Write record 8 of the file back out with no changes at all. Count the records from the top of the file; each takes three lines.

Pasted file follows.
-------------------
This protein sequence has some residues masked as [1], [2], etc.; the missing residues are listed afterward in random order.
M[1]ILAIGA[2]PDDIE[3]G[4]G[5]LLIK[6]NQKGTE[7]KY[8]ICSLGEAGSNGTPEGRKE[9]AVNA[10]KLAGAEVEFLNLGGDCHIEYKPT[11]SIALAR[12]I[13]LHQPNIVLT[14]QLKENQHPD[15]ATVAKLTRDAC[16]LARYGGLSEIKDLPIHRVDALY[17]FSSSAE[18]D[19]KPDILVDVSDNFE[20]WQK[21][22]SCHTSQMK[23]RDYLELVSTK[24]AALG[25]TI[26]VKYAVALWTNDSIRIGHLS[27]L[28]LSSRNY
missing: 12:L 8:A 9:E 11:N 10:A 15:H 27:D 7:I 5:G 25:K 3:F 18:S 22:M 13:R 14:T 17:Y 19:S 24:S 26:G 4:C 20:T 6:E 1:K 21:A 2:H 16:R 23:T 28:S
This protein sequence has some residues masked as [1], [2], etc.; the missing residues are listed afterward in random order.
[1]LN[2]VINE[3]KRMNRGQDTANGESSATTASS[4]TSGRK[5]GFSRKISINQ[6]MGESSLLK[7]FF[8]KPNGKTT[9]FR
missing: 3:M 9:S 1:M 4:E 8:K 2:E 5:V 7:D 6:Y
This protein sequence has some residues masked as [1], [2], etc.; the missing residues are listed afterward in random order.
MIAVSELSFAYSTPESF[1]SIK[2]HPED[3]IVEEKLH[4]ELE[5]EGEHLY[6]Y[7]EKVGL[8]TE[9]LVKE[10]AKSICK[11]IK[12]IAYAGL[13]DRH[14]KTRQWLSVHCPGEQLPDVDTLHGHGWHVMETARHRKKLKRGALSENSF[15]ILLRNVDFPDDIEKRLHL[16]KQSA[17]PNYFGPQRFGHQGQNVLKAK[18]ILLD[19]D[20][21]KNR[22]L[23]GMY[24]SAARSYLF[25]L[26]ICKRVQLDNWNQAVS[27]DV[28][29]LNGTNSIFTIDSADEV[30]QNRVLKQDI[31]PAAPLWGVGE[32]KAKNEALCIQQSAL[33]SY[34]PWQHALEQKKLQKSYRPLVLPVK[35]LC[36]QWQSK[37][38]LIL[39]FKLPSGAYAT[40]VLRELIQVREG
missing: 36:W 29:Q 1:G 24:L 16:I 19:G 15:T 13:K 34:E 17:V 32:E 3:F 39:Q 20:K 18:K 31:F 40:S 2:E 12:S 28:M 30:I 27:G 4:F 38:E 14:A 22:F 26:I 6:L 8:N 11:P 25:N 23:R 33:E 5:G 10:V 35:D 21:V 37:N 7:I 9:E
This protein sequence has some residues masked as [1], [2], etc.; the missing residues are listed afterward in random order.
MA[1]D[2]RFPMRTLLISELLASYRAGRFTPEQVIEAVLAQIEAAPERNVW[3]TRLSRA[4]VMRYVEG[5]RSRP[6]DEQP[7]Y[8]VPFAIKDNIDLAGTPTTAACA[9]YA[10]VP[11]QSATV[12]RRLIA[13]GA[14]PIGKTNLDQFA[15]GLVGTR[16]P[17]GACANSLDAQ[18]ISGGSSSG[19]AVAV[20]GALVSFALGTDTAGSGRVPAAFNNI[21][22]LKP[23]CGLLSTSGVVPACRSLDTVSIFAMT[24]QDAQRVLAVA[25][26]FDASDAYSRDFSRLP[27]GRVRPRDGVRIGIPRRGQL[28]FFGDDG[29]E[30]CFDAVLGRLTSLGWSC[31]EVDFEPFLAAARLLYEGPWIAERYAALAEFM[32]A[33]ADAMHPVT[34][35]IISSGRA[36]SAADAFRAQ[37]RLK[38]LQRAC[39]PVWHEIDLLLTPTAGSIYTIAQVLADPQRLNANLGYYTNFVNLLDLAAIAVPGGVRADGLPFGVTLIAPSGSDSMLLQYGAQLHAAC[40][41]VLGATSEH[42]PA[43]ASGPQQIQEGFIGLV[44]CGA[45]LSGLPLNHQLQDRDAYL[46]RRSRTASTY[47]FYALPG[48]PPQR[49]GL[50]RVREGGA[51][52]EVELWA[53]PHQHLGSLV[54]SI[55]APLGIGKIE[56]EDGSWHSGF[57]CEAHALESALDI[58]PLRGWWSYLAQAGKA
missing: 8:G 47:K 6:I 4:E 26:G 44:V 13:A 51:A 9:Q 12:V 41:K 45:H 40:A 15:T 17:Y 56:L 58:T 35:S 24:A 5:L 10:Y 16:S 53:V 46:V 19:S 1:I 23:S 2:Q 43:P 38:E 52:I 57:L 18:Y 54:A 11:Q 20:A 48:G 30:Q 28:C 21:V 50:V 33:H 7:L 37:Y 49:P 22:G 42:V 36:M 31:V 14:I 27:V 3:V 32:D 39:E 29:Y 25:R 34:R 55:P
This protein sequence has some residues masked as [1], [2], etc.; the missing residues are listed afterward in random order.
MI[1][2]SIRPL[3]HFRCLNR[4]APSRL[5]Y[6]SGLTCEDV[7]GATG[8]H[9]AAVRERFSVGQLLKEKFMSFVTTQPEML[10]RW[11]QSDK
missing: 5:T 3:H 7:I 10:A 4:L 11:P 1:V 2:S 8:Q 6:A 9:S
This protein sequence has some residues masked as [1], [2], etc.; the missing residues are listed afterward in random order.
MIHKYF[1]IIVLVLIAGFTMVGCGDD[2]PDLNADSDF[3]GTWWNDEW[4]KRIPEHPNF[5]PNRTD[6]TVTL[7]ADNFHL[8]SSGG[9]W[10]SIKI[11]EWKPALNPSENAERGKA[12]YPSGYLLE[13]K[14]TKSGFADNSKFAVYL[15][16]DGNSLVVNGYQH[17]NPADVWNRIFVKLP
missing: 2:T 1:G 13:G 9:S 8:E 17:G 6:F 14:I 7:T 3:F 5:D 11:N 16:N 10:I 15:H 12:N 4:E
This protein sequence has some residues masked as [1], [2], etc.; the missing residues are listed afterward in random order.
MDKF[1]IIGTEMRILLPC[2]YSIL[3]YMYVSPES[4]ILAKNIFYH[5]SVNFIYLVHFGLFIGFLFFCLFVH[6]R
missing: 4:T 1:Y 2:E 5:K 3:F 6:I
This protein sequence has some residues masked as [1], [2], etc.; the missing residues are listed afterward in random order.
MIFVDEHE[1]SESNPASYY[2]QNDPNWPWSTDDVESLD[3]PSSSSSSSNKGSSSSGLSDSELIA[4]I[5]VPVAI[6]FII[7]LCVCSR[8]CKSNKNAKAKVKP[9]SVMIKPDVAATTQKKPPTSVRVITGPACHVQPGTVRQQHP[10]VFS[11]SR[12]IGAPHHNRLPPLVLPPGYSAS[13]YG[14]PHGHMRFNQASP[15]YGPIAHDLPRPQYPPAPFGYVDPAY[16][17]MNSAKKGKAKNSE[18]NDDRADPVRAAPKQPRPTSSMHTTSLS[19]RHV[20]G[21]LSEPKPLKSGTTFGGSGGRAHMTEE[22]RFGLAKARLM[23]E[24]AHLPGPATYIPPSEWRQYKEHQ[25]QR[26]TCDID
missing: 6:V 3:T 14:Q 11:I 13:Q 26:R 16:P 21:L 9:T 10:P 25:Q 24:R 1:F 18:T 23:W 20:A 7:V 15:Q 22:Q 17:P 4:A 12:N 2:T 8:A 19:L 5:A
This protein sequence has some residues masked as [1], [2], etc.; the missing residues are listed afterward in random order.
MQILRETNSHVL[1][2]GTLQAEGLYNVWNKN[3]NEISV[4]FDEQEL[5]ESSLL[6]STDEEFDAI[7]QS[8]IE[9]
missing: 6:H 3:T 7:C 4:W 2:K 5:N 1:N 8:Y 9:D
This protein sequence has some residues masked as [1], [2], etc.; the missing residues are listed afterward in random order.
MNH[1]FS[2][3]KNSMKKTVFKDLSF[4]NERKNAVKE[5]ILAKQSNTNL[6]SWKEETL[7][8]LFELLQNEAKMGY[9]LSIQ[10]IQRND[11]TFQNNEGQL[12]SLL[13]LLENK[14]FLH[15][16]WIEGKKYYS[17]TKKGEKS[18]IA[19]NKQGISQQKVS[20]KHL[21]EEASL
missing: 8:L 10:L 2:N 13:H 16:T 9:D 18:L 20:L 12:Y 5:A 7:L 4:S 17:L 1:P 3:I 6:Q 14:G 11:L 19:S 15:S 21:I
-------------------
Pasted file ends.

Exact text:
This protein sequence has some residues masked as [1], [2], etc.; the missing residues are listed afterward in random order.
MIFVDEHE[1]SESNPASYY[2]QNDPNWPWSTDDVESLD[3]PSSSSSSSNKGSSSSGLSDSELIA[4]I[5]VPVAI[6]FII[7]LCVCSR[8]CKSNKNAKAKVKP[9]SVMIKPDVAATTQKKPPTSVRVITGPACHVQPGTVRQQHP[10]VFS[11]SR[12]IGAPHHNRLPPLVLPPGYSAS[13]YG[14]PHGHMRFNQASP[15]YGPIAHDLPRPQYPPAPFGYVDPAY[16][17]MNSAKKGKAKNSE[18]NDDRADPVRAAPKQPRPTSSMHTTSLS[19]RHV[20]G[21]LSEPKPLKSGTTFGGSGGRAHMTEE[22]RFGLAKARLM[23]E[24]AHLPGPATYIPPSEWRQYKEHQ[25]QR[26]TCDID
missing: 6:V 3:T 14:Q 11:I 13:Q 26:R 16:P 21:L 9:T 10:P 25:Q 24:R 1:F 18:T 23:W 20:A 7:V 15:Q 22:Q 17:P 4:A 12:N 2:T 8:A 19:L 5:A